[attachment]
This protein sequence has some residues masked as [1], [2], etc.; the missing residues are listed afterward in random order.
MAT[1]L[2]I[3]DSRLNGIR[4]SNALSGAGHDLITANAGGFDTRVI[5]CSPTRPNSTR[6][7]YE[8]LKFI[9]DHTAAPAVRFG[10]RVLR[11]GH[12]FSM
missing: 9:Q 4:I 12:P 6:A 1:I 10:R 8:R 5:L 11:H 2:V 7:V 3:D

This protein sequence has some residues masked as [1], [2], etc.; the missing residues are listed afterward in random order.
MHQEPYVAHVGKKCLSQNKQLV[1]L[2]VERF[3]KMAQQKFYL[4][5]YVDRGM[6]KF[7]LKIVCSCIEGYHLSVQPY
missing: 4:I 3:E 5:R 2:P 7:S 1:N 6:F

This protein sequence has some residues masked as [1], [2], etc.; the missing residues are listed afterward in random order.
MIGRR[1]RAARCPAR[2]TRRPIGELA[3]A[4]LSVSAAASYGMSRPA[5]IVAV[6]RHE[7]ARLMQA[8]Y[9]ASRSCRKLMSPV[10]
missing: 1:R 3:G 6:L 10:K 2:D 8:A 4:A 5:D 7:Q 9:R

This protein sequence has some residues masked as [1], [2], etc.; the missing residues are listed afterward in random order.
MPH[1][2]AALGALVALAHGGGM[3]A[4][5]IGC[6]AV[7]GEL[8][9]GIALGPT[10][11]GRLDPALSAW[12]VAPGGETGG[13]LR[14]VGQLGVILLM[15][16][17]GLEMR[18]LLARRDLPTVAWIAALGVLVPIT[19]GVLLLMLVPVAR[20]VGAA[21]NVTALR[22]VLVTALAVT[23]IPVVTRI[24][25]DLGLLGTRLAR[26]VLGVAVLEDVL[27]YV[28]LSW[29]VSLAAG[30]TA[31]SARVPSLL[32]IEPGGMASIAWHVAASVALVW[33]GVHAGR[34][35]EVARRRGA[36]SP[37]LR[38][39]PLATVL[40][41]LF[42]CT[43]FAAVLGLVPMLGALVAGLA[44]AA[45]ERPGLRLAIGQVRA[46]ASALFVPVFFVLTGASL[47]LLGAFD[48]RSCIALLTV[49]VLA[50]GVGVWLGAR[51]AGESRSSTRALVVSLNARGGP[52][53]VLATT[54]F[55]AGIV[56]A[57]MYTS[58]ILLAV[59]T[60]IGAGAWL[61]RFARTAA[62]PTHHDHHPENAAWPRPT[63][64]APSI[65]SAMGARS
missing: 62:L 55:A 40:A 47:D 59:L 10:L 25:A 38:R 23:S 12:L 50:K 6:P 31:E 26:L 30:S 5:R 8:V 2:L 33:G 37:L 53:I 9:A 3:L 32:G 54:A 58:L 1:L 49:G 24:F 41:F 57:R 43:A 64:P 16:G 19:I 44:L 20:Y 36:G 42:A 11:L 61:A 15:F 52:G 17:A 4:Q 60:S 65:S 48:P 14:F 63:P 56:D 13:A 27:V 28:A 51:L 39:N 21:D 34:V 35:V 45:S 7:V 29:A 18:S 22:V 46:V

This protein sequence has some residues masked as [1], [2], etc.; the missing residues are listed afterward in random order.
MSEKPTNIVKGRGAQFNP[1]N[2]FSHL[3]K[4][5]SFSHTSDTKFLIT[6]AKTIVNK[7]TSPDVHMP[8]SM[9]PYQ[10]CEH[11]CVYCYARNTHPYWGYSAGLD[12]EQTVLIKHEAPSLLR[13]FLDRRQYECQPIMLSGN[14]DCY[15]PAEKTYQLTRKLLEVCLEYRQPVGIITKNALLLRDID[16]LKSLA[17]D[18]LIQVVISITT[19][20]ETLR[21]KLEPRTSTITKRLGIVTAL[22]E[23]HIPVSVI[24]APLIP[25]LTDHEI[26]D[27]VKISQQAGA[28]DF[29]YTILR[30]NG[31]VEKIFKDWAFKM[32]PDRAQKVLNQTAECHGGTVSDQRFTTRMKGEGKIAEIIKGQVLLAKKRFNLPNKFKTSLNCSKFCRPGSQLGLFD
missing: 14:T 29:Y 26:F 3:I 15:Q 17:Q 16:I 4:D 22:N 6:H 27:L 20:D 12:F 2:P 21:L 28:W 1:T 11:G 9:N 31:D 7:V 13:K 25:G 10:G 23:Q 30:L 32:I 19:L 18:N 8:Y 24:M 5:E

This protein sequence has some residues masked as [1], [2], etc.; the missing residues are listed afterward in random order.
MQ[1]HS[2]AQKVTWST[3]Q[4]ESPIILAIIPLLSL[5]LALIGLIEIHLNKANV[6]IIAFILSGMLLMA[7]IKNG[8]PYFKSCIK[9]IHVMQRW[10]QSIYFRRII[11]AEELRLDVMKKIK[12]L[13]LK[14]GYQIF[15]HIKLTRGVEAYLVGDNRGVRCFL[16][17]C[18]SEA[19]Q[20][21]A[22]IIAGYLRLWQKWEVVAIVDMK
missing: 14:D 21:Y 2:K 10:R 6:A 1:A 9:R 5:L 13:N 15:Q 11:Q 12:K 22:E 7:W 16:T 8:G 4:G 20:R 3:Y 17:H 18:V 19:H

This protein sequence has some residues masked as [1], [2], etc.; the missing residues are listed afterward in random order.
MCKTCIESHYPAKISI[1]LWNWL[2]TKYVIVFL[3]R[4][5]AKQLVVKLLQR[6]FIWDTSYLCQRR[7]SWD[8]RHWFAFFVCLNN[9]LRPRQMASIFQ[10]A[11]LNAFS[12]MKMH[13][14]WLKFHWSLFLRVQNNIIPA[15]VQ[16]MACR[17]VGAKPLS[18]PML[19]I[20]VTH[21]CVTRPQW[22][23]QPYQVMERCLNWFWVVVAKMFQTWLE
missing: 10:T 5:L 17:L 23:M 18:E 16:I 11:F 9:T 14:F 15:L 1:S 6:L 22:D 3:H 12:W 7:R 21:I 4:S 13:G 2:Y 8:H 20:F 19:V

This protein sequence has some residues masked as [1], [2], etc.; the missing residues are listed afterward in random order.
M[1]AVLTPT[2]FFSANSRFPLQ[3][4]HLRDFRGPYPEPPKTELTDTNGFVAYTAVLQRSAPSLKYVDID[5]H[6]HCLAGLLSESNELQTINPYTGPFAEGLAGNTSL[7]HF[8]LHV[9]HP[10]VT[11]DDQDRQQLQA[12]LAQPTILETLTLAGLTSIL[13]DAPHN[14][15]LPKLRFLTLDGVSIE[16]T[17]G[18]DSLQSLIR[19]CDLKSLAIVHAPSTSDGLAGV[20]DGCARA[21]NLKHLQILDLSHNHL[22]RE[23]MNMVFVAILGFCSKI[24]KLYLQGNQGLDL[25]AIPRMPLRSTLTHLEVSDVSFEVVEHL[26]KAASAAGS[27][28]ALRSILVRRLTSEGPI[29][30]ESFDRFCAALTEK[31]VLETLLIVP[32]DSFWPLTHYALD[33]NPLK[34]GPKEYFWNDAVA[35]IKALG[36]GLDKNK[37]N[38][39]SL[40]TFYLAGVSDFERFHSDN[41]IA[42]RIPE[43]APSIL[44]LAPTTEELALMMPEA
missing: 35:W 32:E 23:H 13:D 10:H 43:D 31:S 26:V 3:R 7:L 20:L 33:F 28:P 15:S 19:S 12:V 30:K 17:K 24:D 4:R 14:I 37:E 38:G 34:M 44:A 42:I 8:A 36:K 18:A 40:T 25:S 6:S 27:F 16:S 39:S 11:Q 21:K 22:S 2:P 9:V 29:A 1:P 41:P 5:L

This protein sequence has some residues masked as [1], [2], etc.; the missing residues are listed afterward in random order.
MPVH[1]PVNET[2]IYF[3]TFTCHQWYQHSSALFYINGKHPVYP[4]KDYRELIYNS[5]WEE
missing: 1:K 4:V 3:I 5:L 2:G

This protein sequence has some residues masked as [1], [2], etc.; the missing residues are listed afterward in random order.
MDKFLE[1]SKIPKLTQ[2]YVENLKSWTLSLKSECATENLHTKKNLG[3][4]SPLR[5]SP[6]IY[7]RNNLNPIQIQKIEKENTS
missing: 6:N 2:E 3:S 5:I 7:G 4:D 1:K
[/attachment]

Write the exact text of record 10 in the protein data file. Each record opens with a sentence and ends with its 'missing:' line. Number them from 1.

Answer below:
This protein sequence has some residues masked as [1], [2], etc.; the missing residues are listed afterward in random order.
MDKFLE[1]SKIPKLTQ[2]YVENLKSWTLSLKSECATENLHTKKNLG[3][4]SPLR[5]SP[6]IY[7]RNNLNPIQIQKIEKENTS
missing: 6:N 2:E 3:S 5:I 7:G 4:D 1:K